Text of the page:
Getting ready to start school today is dramatically different than it was when we were children in many ways. Children are more aware of the adult world, more sophisticated and certainly more aware of technology and the internet than was imaginable even a few years ago.
So when preparing your child for preschool and kindergarten, be prepared how large a role computers will play in much of their early childhood education. From letter sounds to spelling tests, from research reports to science projects – there really is no portion of modern schooling that has not been affected by recent developments in computers and technology.
To best understand what your child will learn about computers and the internet in their first years of education begin by visiting the school. When children begin preschool and kindergarten, computer technology is not taught as a subject area like language arts and mathematics. There are no tests about computer components or the inventors of the internet. However, being familiar with the purpose and general use of a standard desktop computer will be helpful for children when they’re allowed access to the classroom computer, often a small-group activity at first.
Today’s teachers are finding that many students come with a relatively high level of knowledge related to computer usage and the internet, while others have no exposure to any computer technology. Having computer experience is not yet a prerequisite for most toddlers starting school, however for children with experience using a mouse and keyboard, many of the early tasks they will accomplish with the computer will be easier than for those without any prior practice. When tasks are easier and more familiar, children generally enjoy them more and are able to go beyond the basics to get a head start on the fundamental skills being taught with the technology (rather than having to focus on just learning the technology).
So how do you give your child the right amount of computer experience before school?
Start by accurately assessing what they already know. Many parents are surprised by what their very young children are able to learn from their friends, the modern cartoons on television, and by watching mom and dad use the computer. School-aged children are generally eager to have a conversation with their parents related to how much they know about computers, even if it’s not entirely accurate.
Spend time with your child on the computer discussing rules and demonstrating some fun, safe activities that can be done online, like:
Time spent using a computer mouse can help develop hand-eye coordination, while learning to use a computer keyboard is a great way to practice basic letter recognition skills and early spelling. By beginning to develop these skills when they are young, you will help your child be more confident during computer time in the first years of school.
Many young children have held more computing technology in the palm of their hands than most of us experienced in the first several decades of our existence. Computers are smaller, lighter, faster, and more ubiquitous than ever before and will play an ever increasing role in our children’s lives, especially in their education.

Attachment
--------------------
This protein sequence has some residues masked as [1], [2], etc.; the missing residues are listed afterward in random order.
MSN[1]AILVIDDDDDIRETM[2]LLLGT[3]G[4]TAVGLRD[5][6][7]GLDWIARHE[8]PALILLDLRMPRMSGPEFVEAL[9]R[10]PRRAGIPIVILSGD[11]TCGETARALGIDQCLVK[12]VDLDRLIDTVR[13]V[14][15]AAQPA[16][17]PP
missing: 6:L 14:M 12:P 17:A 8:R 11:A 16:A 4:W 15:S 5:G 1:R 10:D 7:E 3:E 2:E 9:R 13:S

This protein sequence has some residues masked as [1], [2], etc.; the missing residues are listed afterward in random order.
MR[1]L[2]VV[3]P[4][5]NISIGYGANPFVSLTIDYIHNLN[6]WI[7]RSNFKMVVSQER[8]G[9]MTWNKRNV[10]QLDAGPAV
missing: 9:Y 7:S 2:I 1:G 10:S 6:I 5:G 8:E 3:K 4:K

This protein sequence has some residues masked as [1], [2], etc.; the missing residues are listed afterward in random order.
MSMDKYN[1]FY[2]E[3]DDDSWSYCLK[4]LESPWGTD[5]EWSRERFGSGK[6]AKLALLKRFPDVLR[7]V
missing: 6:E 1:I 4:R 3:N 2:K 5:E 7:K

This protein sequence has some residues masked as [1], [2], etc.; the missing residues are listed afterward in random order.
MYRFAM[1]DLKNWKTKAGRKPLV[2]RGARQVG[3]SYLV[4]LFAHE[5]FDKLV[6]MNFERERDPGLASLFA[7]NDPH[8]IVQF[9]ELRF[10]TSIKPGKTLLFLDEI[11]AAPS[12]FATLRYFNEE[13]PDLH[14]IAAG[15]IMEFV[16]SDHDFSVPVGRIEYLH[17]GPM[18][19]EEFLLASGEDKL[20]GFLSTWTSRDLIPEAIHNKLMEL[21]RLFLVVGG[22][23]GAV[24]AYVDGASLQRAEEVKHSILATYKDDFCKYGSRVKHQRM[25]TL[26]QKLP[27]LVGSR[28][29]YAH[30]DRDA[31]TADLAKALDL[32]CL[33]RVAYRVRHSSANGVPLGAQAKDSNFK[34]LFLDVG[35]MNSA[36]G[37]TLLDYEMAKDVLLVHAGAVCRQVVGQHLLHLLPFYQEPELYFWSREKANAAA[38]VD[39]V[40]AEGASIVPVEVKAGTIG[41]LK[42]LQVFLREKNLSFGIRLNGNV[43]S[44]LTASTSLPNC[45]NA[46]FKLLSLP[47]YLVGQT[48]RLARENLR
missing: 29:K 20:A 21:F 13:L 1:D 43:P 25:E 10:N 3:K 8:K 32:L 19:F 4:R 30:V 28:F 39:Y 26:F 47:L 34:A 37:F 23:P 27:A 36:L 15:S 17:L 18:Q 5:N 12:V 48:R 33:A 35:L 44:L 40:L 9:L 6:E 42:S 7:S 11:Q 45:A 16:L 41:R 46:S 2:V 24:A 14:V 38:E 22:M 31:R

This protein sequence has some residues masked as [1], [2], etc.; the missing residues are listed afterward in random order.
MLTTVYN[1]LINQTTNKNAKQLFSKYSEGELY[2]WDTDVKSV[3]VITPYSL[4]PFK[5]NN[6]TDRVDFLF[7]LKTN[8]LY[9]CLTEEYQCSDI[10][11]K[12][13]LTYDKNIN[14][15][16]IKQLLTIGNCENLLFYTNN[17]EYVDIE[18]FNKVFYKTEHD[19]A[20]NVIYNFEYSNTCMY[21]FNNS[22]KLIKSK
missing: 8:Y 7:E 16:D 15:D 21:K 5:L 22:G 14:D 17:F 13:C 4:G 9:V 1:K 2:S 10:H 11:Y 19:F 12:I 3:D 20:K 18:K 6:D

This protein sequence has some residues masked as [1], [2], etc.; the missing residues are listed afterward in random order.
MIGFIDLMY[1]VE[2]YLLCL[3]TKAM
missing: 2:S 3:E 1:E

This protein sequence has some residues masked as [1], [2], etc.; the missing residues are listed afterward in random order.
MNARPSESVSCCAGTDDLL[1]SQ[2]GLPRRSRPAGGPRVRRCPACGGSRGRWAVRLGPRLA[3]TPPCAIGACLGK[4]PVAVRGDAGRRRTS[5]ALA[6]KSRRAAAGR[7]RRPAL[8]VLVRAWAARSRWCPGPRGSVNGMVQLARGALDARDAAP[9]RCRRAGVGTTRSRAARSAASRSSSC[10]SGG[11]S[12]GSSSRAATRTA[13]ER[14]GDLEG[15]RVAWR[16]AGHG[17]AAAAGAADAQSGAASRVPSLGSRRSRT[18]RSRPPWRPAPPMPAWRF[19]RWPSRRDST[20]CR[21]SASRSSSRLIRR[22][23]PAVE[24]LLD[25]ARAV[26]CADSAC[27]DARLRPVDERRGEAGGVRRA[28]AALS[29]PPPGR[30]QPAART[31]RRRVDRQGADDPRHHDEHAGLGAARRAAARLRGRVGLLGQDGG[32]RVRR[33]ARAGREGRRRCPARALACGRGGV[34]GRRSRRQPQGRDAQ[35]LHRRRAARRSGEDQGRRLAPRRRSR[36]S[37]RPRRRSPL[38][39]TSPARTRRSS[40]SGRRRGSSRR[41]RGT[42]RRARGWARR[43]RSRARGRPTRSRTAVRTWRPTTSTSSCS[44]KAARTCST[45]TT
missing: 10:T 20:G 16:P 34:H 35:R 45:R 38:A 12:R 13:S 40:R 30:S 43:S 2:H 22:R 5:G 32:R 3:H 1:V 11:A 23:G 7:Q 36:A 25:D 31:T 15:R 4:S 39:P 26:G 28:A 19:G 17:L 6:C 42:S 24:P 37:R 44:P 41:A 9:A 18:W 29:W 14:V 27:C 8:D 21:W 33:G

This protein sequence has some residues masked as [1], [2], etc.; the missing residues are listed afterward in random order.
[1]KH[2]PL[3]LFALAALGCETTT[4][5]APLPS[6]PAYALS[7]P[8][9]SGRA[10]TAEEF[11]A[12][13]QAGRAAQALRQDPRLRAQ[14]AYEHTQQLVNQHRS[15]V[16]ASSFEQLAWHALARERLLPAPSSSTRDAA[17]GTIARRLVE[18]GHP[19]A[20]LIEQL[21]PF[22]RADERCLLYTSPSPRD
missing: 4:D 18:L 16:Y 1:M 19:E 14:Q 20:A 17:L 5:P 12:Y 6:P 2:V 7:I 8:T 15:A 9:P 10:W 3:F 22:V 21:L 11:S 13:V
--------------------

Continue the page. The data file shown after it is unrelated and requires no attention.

E-mail, instant messaging, and video chat software can allow children to communicate with people across the street or across the globe. But young children should never communicate with anyone that mom or dad doesn’t personally know and should probably not be chatting with anyone without parents nearby. While adolescent children can be at great risk from internet predators, young children are not immune to this threat. Even well-intentioned friends and family need to understand that adult supervision is necessary anytime young children communicate online.
In addition to using communication tools, children also require supervision when learning to browse or surf the internet for topics their interested in. It doesn’t take long for children to figure out that they can find fun printable pictures of their favorite cartoon characters by just typing a few letters into a search engine. Unfortunately, without proper safeguards, even adults may be offended at some of the items that appear in the search results.
Most search engines offer a filter or “SafeSearch” feature that can be enabled on family computers to restrict inappropriate search results from appearing. In addition, computers can be equipped with monitoring and filtering software that can block a significant amount of offensive content from the internet. Products like Net Nanny and CyberPatrol provide parental controls that limit what children can view on the computer. However, for young children, software won’t replace a watchful parent.
Since you can’t watch your children all the time, it’s worth investing time talking to your children when they are ready and teaching them about some of the dangers of the internet. The website www.NetSmartz.org provides online safety education and activities in a manner appropriate for each specific age group.
Obviously, the internet will be a tremendous tool in the lives of today’s children. The sooner they can begin learning about computers and the online world in a safe and supportive manner, the more children will be able to properly use and apply this technology at home and at school.
The KinderIQ free Kindergarten Readiness Test features dozens of online questions to help you assess your child’s readiness for school and allows you to compare your responses to thousand of other parents so you know where to focus future learning activities.